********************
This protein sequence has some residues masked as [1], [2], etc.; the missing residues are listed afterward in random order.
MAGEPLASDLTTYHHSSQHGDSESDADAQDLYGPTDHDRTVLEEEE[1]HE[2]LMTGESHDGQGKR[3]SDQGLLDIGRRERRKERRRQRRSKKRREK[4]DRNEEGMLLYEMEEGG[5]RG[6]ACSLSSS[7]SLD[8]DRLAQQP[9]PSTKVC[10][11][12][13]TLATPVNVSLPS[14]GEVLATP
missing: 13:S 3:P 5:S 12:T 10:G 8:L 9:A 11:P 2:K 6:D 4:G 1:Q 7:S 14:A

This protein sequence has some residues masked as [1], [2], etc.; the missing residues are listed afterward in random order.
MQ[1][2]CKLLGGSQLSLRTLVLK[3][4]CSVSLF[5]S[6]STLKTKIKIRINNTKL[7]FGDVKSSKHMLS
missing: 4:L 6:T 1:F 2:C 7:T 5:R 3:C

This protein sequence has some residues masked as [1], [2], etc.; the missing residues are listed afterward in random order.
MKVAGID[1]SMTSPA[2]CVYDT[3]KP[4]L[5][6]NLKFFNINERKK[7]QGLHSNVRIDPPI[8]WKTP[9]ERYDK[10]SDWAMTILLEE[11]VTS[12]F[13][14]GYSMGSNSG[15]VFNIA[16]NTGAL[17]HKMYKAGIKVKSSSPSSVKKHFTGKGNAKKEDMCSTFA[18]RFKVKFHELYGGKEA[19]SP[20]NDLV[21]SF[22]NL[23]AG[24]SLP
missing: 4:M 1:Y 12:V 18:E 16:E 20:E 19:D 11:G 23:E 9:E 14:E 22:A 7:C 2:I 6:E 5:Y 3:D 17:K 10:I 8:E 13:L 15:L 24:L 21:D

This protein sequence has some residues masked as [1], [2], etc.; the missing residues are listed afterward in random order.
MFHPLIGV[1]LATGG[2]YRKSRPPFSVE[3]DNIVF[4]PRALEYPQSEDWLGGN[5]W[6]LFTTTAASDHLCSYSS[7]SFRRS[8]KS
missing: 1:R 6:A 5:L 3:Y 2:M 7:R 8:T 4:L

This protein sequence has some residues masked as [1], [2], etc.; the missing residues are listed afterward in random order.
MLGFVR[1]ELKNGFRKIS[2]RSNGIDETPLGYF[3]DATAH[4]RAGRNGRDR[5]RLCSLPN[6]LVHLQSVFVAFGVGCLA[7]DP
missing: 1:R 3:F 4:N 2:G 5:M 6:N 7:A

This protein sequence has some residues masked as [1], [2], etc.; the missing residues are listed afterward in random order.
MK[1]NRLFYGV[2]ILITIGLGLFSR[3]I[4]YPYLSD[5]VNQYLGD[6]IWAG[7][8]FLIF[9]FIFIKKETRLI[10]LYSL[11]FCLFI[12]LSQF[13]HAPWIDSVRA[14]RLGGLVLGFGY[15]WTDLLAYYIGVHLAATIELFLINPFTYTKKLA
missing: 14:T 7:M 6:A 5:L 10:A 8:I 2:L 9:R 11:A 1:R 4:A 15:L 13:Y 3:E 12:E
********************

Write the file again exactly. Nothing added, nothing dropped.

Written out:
This protein sequence has some residues masked as [1], [2], etc.; the missing residues are listed afterward in random order.
MAGEPLASDLTTYHHSSQHGDSESDADAQDLYGPTDHDRTVLEEEE[1]HE[2]LMTGESHDGQGKR[3]SDQGLLDIGRRERRKERRRQRRSKKRREK[4]DRNEEGMLLYEMEEGG[5]RG[6]ACSLSSS[7]SLD[8]DRLAQQP[9]PSTKVC[10][11][12][13]TLATPVNVSLPS[14]GEVLATP
missing: 13:S 3:P 5:S 12:T 10:G 8:L 9:A 11:P 2:K 6:D 4:G 1:Q 7:S 14:A

This protein sequence has some residues masked as [1], [2], etc.; the missing residues are listed afterward in random order.
MQ[1][2]CKLLGGSQLSLRTLVLK[3][4]CSVSLF[5]S[6]STLKTKIKIRINNTKL[7]FGDVKSSKHMLS
missing: 4:L 6:T 1:F 2:C 7:T 5:R 3:C

This protein sequence has some residues masked as [1], [2], etc.; the missing residues are listed afterward in random order.
MKVAGID[1]SMTSPA[2]CVYDT[3]KP[4]L[5][6]NLKFFNINERKK[7]QGLHSNVRIDPPI[8]WKTP[9]ERYDK[10]SDWAMTILLEE[11]VTS[12]F[13][14]GYSMGSNSG[15]VFNIA[16]NTGAL[17]HKMYKAGIKVKSSSPSSVKKHFTGKGNAKKEDMCSTFA[18]RFKVKFHELYGGKEA[19]SP[20]NDLV[21]SF[22]NL[23]AG[24]SLP
missing: 4:M 1:Y 12:V 18:E 16:E 20:E 19:D 11:G 23:E 9:E 14:E 22:A 7:C 2:I 6:E 5:Y 3:D 17:K 10:I 8:E 13:L 15:L 24:L 21:D

This protein sequence has some residues masked as [1], [2], etc.; the missing residues are listed afterward in random order.
MFHPLIGV[1]LATGG[2]YRKSRPPFSVE[3]DNIVF[4]PRALEYPQSEDWLGGN[5]W[6]LFTTTAASDHLCSYSS[7]SFRRS[8]KS
missing: 1:R 6:A 5:L 3:Y 2:M 7:R 8:T 4:L

This protein sequence has some residues masked as [1], [2], etc.; the missing residues are listed afterward in random order.
MLGFVR[1]ELKNGFRKIS[2]RSNGIDETPLGYF[3]DATAH[4]RAGRNGRDR[5]RLCSLPN[6]LVHLQSVFVAFGVGCLA[7]DP
missing: 1:R 3:F 4:N 2:G 5:M 6:N 7:A

This protein sequence has some residues masked as [1], [2], etc.; the missing residues are listed afterward in random order.
MK[1]NRLFYGV[2]ILITIGLGLFSR[3]I[4]YPYLSD[5]VNQYLGD[6]IWAG[7][8]FLIF[9]FIFIKKETRLI[10]LYSL[11]FCLFI[12]LSQF[13]HAPWIDSVRA[14]RLGGLVLGFGY[15]WTDLLAYYIGVHLAATIELFLINPFTYTKKLA
missing: 14:T 7:M 6:A 5:L 10:A 8:I 2:L 9:R 11:A 1:R 4:A 15:L 13:Y 3:E 12:E